I should probably have left it there, but I hauled out The Vampire, the Elf, and the Cthulhu, an ostensibly thematic but not very thematic card game I'd gotten my wife for her birthday last year. On top of rules translation issues, the game was virtually inexplicable--or at least I couldn't explain it, even after having watched a video. Maybe we'll try again. It's a weird one, anyway. Would've helped had it had an included player aid for the five card actions, all of which have a different payment cost and none of which is all that intuitive.
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28 May 2020 11:24 #310724 by mezike
Online:

Several games of Rallyman GT on boardgamearena.com who have put together a really swish implementation.

I like this far more than either Formula De or Downforce as it poses some genuinely interesting tactical decisions that reside totally within individual player agency and is also highly competitive along with it. Those other two racing games (though fun to play) now feel a bit lacklustre in comparison.

I’ve enjoyed many thrilling moments and instances of winding up my opponents – like stopping right before a corner in high gear and thus preventing anyone overtaking, swerving into a gap and slamming on the brakes so that cars behind in a higher gear have to forfeit their next turn, gearing high and then dropping into what feels like a handbrake turn around a corner with just enough dice left to gear back up and out onto the straight again, and so on. I am actually surprised at how much scope there is for Machiavellian behaviour on the track, how frequently the positioning and lead changes shape, and not least how much tension it brings out when blended with the core push-your-luck mechanism. Great moments come out of those tough decisions where you desperately want to advance just one more space and are freaking out about a big three or four dice braking manoeuvre that is coming up later. Then there is the option to manage this risk with panache by timing your ‘flat-out’ runs well in order to acquire focus tokens (the luck-mitigation currency of the game), which is absolute gold when you dump a load of tokens to pull off a particularly stylish move.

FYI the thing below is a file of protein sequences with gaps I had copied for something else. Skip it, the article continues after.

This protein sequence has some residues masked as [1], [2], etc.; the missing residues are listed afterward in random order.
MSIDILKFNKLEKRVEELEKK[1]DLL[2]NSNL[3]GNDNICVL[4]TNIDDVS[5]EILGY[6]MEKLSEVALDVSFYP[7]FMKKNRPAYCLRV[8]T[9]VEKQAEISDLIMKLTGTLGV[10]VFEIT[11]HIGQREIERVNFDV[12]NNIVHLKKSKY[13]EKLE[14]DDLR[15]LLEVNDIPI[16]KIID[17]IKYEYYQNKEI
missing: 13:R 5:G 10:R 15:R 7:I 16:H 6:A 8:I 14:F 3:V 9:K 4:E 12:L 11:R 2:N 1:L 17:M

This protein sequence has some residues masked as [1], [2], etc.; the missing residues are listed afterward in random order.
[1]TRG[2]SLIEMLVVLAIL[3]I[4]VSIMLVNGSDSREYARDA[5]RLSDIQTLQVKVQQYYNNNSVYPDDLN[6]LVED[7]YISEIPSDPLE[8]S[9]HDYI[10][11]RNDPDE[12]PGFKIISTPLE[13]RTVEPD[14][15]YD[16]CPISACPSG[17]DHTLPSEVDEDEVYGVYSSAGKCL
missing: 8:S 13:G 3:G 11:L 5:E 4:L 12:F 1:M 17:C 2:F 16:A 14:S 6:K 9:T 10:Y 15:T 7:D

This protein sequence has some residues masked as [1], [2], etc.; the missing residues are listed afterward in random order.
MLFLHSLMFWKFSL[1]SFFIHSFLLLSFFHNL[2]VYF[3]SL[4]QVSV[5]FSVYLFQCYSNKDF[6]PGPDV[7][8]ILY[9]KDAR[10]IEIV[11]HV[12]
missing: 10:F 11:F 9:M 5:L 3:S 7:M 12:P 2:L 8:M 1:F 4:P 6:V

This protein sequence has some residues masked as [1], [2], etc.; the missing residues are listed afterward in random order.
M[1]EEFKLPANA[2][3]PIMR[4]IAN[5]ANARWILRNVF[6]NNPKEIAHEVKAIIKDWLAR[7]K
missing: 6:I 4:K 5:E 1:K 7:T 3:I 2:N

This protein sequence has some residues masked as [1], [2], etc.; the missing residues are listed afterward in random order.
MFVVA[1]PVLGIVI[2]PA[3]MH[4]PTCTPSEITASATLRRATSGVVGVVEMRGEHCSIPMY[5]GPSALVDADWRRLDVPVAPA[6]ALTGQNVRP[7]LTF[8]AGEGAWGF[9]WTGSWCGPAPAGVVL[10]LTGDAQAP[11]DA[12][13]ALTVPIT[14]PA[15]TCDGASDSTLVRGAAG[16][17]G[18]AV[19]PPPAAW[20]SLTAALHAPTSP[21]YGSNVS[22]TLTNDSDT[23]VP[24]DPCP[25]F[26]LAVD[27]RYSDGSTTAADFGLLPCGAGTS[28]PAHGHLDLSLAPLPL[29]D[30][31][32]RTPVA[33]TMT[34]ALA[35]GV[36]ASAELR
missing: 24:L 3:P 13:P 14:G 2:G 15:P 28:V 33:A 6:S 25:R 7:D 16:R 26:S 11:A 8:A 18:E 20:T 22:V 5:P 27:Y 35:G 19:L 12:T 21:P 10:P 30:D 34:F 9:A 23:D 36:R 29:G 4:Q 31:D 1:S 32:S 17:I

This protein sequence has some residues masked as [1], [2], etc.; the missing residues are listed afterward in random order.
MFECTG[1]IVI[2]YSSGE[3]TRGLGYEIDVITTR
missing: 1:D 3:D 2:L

The GT5 variant cars present an even more interesting challenge as they come with the option of being able to skip a gear when accelerating and this creates the potential for some interesting manoeuvres with multiple accelerations and decelerations in the same turn. Four players has been more interesting than three as it more frequently creates pinch-points that keep the pack together and prevent runaway leaders developing, but that might also have something to do with the implementation as it keeps putting three-lane tracks into play when with three players you really want it to only have two for most of the track.

The only thing that I’m not convinced about are the pit stops; not once has anyone miscalculated and crashed badly enough to pull a chit that would make this action necessary and I cannot fathom why you would ever willingly want to do so, but I’m also aware that we haven’t yet seen more than a fraction of the full content available. Perhaps some of the game modes will necessitate what is otherwise merely a mild threat that prevents the game devolving into one where everyone is constantly taking too much risk in higher gears. Or maybe the digital game is much easier to parse than the physical one. Having to skip a turn and maybe gear down to take a pit-stop are warning enough to think carefully about tactical positioning rather than simply gaining as much ground as possible each turn.